In a genre where honesty is so often the first thing to be left behind when artists start hitting the big stage, Locksmith remains an emcee who hasn’t strayed from his message. His first project of the year, Labyrinth, is no different. As Lock continues to churn out stellar singles like “My Character” and my personal favorite, “Slight Disgust,” his musical integrity hasn’t shown the first signs of wavering. So it’s only right that we went directly to the man himself to get a few words about his latest video, “The Pit” – a tale about his upbringing in Richmond, California.
1. Your rhymes usually consist of politically charged topics like the constriction of freedom of speech rights and other controversial subjects like post-9/11 racism (especially against Muslims) on “Slight Disgust.” Are you ever afraid of the repercussions from your lyrics?
I’m aware of the backlash that may come with my lyrics but I’m confident in my intentions. I believe any listener who appreciates genuine music – whether they agree or not – can identify with the sincerity in the message. As an artist, you can’t grow without taking some risks.
2. Higher education isn’t something most people have in rap, but you do. However, when listening to your music, it sounds like you didn’t particularly like college. Why is that and how would you say going to an elite school like UC-Berkeley has impacted you and your career?
(Laughs) That’s so funny you would think I didn’t like college. No, it’s actually the opposite. College was one of the best experiences in my life. What I speak out against in my lyrics is the notion that just because you have a college education it means you’re “smart.” Often times people don’t really take advantage of school. They only learn how to regurgitate information they were spoon fed, as opposed to actually exploring and researching things themselves.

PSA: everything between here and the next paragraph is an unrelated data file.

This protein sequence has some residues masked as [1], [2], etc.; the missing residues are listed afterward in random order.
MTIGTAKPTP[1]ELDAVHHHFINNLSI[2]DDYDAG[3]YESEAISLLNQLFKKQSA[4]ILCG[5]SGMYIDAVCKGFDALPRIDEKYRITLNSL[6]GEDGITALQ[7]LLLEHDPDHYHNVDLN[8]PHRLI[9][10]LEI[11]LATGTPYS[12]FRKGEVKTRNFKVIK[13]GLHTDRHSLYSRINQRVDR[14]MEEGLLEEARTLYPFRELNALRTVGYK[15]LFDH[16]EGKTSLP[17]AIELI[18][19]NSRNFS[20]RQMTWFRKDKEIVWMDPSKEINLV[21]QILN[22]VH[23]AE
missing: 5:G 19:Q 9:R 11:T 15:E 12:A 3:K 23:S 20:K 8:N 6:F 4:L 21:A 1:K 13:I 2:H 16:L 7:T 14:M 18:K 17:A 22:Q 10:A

3. On “The Pit,” you say, “my father caught my auntie smoking crack in the bathroom/I was just a young boy, too lazy to vacuum/momma screaming at me from the back room.” Briefly tell me how your childhood was and what it was like coming up in Richmond.
My childhood was incredible, painful, and educational at the same time. I grew up in what was considered a “hood” environment but was fortunate enough to be raised by both my parents as well as neighbors who helped parent. That’s one of the beautiful things about my neighborhood. Everyone watched each other’s back regardless of the harsh living conditions.